Data collected by the Maryland Department of Natural Resources (DNR) and Old Dominion University show that dissolved oxygen conditions in the Chesapeake Bay mainstem of Maryland and Virginia worsened in August following two better-than average months. The hypoxic water volume — areas with less than 2 mg/l oxygen — was 1.88 and 1.61 cubic miles during early and late August monitoring cruises, compared to historical early and late August averages (1985-2020) of 1.35 and 1.06 cubic miles.
Additionally, in early and late August, within the mainstem Bay’s hypoxic waters, 0.76 and 0.51 cubic miles were anoxic — zones with less than 0.2 mg/l oxygen.
According to the National Oceanic and Atmospheric Administration’s National Centers for Environmental Information, this August was the third-warmest on record for Maryland, with lower-than-average wind speeds and greater-than-average precipitation. These factors likely contributed to worsening hypoxia as warmer waters hold less oxygen, less wind results in decreased mixing of oxygen into deeper waters, and higher freshwater flows into the Bay increase the stratification of the water column. This stratification, where less dense freshwater sits on top of denser saltier bottom waters, also inhibits mixing of oxygen into deeper water.
Crabs, fish, oysters, and other creatures in the Chesapeake Bay require oxygen to survive. Scientists and natural resource managers study the volume and duration of Bay hypoxia to determine possible impacts to bay life.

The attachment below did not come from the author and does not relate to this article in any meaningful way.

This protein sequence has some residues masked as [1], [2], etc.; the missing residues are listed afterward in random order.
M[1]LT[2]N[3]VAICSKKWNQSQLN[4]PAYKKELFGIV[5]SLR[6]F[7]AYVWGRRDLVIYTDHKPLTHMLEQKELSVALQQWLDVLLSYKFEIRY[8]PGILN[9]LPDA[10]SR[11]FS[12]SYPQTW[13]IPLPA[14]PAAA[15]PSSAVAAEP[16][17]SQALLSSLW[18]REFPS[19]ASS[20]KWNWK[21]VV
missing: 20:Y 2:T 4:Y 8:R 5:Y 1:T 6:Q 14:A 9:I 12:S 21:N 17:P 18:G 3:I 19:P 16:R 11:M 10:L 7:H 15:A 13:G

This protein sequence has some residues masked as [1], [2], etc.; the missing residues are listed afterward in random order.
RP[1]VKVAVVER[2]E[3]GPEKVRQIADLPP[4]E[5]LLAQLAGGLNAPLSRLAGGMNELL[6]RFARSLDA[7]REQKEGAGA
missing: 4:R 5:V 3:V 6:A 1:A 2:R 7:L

Each year from June through September, DNR estimates hypoxic volumes in the bay using monitoring data collected by the State of Maryland and Virginia’s Department of Environmental Quality. Data collection is funded by these states and the U.S. Environmental Protection Agency’s Chesapeake Bay Program.
Beginning this year, combined results for Maryland and Virginia are being presented for the mainstem Bay, to be more comparable to the yearly seasonal forecast by the Chesapeake Bay Program, U.S. Geological Survey, University of Maryland Center for Environmental Science, and University of Michigan. The most recent forecast, released in late June 2021, expected Chesapeake Bay mainstem hypoxic volume to be 14% lower than the 35-year average due to reduced river flows from January through May 2021, as well as less nitrogen carried to the Bay because of nutrient management efforts.
Bay hypoxia monitoring and reporting will continue through September. More Maryland water quality data and information, including DNR’s hypoxic volume calculation methods, can be found at DNR’s Eyes on the Bay website.